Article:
ANAHEIM, Calif. – Tim Hudson had difficulty finding the strike zone most of the night. And when he did, the Los Angeles Angels hammered the ball all over the ballpark — a sight Ervin Santana enjoyed immensely.
Santana pitched a four-hitter for his sixth career shutout and the Angels welcomed Hudson back to the Big A for the first time in almost seven years with a six-run third inning that carried them to a 9-0 rout of the Atlanta Braves on Friday night.
Santana (2-4) got offensive help from Mark Trumbo with a three-run homer and Alberto Callaspo with three RBIs. Neither had ever faced Hudson before. It was the 13-year veteran's first outing at Angel Stadium since June 22, 2004, with the Athletics, when he lost 6-1. He came in 13-6 with a 3.49 ERA in 24 career starts against the Angels.
"It was an uphill battle from the start. I wasn't making pitches and it just wasn't a good night," Hudson said. "I guess I'm just not very good in the American League anymore, apparently."
Hudson (4-4) threw 77 pitches over 3 2-3 innings, allowing eight runs, seven hits and three walks. The right-hander, facing the Angels for the first time since an 8-4 interleague loss in Atlanta on June 8, 2005, also hit three batters — one more than he plunked in 62 1-3 innings during his nine previous starts this season.
It was the third time that the three-time All-Star hit three batters in a game in 354 starts. He also did it April 21, 2004, at Seattle in a 7-4 victory with Oakland, and June 11 of that season in a 6-1 interleague win against Pittsburgh.
Peter Bourjos, the Angels' No. 9 hitter, triggered the team's most productive inning of the season with a leadoff double that ended an 0-for-23 drought. Bobby Abreu had an RBI double, Torii Hunter singled home another run and Abreu scored on Hank Conger's groundout. Trumbo capped the rally with his seventh homer, which landed behind the double-decker bullpen in left field.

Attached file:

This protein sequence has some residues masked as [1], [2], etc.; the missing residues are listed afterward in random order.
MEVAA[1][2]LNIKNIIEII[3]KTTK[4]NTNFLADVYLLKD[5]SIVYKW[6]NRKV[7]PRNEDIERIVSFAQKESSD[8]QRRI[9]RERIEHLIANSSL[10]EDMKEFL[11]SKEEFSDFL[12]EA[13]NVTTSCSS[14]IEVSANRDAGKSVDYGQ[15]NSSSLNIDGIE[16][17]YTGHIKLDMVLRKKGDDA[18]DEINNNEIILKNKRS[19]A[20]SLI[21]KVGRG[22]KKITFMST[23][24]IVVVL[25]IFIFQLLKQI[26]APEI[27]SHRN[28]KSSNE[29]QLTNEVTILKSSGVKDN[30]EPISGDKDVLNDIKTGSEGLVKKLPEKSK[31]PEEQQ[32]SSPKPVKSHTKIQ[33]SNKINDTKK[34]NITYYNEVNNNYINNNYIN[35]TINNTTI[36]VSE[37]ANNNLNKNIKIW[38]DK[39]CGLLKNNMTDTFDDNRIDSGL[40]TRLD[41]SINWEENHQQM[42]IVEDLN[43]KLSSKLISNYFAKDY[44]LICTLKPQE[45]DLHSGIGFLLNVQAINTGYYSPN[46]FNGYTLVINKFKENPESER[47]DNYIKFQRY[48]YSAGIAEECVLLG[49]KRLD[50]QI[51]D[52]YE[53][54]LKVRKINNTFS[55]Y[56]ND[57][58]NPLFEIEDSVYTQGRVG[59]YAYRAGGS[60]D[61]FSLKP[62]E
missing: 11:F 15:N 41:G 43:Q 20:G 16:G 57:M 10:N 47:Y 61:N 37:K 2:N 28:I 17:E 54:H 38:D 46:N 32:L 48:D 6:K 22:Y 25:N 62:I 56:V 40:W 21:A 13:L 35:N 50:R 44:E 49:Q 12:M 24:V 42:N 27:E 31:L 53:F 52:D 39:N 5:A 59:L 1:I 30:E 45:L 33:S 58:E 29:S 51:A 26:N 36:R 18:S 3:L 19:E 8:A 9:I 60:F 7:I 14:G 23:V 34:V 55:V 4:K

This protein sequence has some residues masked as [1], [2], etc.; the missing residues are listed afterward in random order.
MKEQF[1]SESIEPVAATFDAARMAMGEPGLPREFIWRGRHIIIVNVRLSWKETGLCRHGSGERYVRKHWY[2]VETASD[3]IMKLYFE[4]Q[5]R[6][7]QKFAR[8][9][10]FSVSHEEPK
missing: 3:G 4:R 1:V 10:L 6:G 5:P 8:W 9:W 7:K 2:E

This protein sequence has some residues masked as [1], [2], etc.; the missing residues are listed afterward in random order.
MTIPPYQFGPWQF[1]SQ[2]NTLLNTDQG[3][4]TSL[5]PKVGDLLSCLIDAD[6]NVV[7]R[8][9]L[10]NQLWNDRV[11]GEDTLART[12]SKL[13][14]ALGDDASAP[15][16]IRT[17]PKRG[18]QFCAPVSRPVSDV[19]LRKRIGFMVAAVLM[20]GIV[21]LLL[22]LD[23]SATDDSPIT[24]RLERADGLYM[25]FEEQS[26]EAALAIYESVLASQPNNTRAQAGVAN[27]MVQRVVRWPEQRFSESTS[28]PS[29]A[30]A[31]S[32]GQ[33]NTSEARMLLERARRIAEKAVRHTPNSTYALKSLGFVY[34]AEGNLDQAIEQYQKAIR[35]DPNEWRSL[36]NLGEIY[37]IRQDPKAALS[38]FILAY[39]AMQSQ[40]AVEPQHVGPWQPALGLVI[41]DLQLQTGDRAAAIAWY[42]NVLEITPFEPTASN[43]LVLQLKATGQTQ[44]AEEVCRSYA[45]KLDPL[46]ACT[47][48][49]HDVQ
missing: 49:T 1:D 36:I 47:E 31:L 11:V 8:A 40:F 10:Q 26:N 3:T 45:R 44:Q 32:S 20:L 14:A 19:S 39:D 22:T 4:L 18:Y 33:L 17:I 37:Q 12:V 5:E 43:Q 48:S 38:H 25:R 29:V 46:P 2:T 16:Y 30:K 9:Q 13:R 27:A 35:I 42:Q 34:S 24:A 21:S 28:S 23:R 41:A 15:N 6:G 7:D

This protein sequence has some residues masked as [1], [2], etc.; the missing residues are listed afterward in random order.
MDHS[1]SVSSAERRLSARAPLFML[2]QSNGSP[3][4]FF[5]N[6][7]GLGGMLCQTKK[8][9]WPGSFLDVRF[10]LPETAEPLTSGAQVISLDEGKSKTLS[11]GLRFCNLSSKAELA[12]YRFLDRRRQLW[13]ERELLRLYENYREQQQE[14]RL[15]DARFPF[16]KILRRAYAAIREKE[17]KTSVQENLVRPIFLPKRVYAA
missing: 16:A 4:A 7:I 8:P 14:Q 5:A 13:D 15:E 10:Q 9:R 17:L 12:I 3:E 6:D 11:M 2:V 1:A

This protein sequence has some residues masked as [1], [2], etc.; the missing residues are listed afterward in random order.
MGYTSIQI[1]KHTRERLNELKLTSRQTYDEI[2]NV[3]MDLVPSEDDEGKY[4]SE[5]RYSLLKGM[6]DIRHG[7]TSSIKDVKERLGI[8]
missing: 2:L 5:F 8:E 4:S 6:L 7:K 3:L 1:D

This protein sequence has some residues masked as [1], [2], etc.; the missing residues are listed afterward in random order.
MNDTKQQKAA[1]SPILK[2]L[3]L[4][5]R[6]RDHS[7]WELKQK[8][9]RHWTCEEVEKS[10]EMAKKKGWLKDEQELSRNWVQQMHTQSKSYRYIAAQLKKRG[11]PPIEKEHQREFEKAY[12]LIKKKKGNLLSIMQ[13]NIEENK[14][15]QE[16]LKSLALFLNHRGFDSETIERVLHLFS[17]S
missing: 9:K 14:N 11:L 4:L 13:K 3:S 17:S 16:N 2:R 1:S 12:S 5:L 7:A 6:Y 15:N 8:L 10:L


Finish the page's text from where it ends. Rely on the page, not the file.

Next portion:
"The plan was to get the ball up, because he's obviously got a really good sinker," Trumbo said. "But more than anything, it was about being determined. It's time for us to go out there and play like we're capable of. And if we're going down, we're going down swinging. There's no more tentative baseball. We've had flashes of the way we can play, so we're going to come out and play hard and see what happens."
Hudson opened the fourth by hitting his first two batters — Bourjos on an 0-1 pitch and Maicer Izturis on a full count. Both advanced on Erick Aybar's bunt, and Braves manager Fredi Gonzalez went to the mound with assistant trainer Jim Lovell to check on Hudson, whose back was stiffening up.
But he stayed in and walked Abreu and struck out Hunter before Callaspo chased him with a two-run single that made it 8-0.
"I've never been one to make excuses and I'm not going to make excuses now," Hudson said. "It is what it is. I mean, I think if you talk to everybody in here, they've all got something going on here and there. So I don't think it's something I can't deal with. I felt better (on the mound) than I did when I was backing up third base. But it definitely wasn't one of my better nights, that's for sure."
Callaspo came up with the bases loaded again in the sixth against Cristhian Martinez and drove in the Angels' final run with a groundout. The run total matched their entire output in their previous five games combined. They came in having scored only one run in their previous 30 innings. In four of Santana's previous six starts, his teammates didn't score while he was in the game.
In the first interleague game of the season for both teams, Santana went the distance for the 10th time in 180 career starts. He struck out seven, and walked none for the first time in 10 starts this season.
"Let's not take any credit away from Santana. He was pretty good. In fact, he was better than good — real good," Fredi Gonzalez said. "We had a couple of guys who had seen him before, and we had enough reports and film. So that shouldn't have been a problem."
NOTES: McCann returned to Angel Stadium for the first time since winning All-Star MVP honors for his go-ahead, three-run double off Matt Thornton last July, when the NL snapped a 13-year drought with a 3-1 victory at the Big A. ... With the Braves able to use a designated hitter in an American League ballpark, Jones filled that role and was 0 for 3 without hitting a ball out of the infield. In 25 career games as a DH, Jones is batting .273 with seven homers, 12 RBIs and 12 walks. LF Martin Prado started at 3B in Jones' place for the sixth time this season. ... The Angels are 140-109 against NL teams since the inception of interleague play in 1997. The Braves are 119-108 against the AL during that span.